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Miami Injury Lawyer > Miami Medical Malpractice Lawyer > Miami Statute of Limitations

Miami & Florida Statute of Limitations Medical Malpractice Lawyer

Imagine the heartbreaking scenario of having an injury caused by a mishap during a medical procedure and collecting enough evidence to finally prove that a negligent doctor was the source of the injury, only to learn that the time has run out to bring a lawsuit. Unfortunately, the possibility of this scenario happening is all too real when it comes to malpractice claims against medical professionals.

Medical malpractice lawsuits, as with most other lawsuits, are subject to a statute of limitations. If the complaint is not filed within a time specified by law, the party wishing to sue may lose that right forever. This means that, regardless of the harm suffered as a result of the malpractice, the party can never recover any type of compensation if a lawsuit is not pursued within the given time frame.

All states set their own limitations on how long a patient (or other party) has to file a medical malpractice claim. In Florida, per Statute 95.11(4)(b), the statute of limitations for medical malpractice claims is usually:

  • 2 years from the time the incident occurred; or
  • within 2 years from the time the patient discovered, or should have discovered with the exercise of reasonable diligence, that an injury has occurred.

Because the date that a patient discovers (or should have discovered) the act of negligence can be months, if not years, after the actual date of treatment, an additional limitation is imposed. This limitation is known as a statute of repose, and must always be considered in a medical malpractice claim. Under no circumstances may a healthcare provider be sued for medical malpractice more than 4 years after the actual date of the incident leading to the claim, unless the patient (or other party filing suit) can show that some sort of fraud, concealment, or intentional misrepresentation of a fact prevented the discovery of the injury.  If fraud has occurred, the period of limitations is extended an additional 2 years. It is possible then, that a patient could have more than 4 years to discover that he has been the victim of medical malpractice and file a lawsuit in an attempt to recover damages.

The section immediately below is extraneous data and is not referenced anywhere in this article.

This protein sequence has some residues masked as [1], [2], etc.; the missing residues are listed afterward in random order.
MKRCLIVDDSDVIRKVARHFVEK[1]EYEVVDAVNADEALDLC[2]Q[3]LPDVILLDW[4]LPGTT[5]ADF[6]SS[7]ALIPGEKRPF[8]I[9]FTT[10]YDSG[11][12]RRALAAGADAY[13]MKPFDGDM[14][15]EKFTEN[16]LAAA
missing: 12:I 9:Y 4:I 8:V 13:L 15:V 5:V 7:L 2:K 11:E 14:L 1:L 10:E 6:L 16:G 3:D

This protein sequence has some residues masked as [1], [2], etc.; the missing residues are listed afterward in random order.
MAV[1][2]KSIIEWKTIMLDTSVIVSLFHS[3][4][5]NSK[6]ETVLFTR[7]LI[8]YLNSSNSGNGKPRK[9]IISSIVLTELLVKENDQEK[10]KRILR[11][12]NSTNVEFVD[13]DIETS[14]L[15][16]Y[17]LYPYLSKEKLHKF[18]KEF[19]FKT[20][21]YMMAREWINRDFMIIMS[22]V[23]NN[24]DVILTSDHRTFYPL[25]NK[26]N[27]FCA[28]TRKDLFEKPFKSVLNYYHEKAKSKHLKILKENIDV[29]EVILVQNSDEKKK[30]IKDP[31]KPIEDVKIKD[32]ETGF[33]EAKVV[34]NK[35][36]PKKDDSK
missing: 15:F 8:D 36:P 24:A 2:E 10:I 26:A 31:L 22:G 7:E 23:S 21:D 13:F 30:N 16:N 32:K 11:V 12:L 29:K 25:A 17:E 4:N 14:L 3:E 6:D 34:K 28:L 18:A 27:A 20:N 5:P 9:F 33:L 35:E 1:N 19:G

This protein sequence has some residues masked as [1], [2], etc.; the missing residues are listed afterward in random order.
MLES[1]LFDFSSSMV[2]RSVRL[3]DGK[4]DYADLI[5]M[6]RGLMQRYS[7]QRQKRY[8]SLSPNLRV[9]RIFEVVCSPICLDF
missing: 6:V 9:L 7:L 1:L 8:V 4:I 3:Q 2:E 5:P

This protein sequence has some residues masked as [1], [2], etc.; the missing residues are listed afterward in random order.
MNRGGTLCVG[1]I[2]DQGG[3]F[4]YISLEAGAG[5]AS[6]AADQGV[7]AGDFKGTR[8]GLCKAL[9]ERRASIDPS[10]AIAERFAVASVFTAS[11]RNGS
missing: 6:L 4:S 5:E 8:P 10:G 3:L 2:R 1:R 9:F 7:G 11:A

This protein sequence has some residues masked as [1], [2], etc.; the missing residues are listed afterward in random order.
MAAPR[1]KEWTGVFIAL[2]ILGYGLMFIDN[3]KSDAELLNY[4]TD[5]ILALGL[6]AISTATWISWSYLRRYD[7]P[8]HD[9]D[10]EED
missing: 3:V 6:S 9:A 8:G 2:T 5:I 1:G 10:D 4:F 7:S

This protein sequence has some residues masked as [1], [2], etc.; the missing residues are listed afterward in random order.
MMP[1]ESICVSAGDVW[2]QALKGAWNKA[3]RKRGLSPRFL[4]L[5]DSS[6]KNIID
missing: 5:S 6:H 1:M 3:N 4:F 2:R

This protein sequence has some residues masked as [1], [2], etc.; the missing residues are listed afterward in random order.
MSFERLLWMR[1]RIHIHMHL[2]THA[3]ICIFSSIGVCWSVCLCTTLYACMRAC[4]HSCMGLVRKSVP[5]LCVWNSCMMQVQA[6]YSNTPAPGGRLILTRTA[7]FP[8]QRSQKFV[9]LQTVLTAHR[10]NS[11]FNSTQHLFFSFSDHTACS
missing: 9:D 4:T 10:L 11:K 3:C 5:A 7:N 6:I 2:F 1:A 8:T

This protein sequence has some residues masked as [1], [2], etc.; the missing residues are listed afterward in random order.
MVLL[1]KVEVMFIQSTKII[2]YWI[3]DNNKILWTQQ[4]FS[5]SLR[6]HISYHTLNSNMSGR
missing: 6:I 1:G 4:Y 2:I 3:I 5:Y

Statute of Repose and Children

Florida also has a special provision to the statute of repose that applies to children. The statute of repose cannot cut off a child’s malpractice claim before that child’s 8th birthday. It is important to understand, however, that the 2 year statute of limitations can still cut off the child’s claim if it was known (or should have been known) by the child’s parents (or legal guardian) that an injury likely stemming from medical malpractice occurred.

Understandably, these limitations can be confusing, which makes it all the more critical to contact a reputable Florida medical malpractice lawyer as soon as possible after the medical incident occurs if a patient or a loved one of that patient believes that injuries have been suffered due to negligent medical care.

The lawyers at Pita Weber Del Prado are knowledgeable and experienced when it comes to understanding Florida’s statute of limitations. If you have a potential medical malpractice claim, do not delay. Contact one of our lawyers in Miami to assist you today at 305-670-2889.

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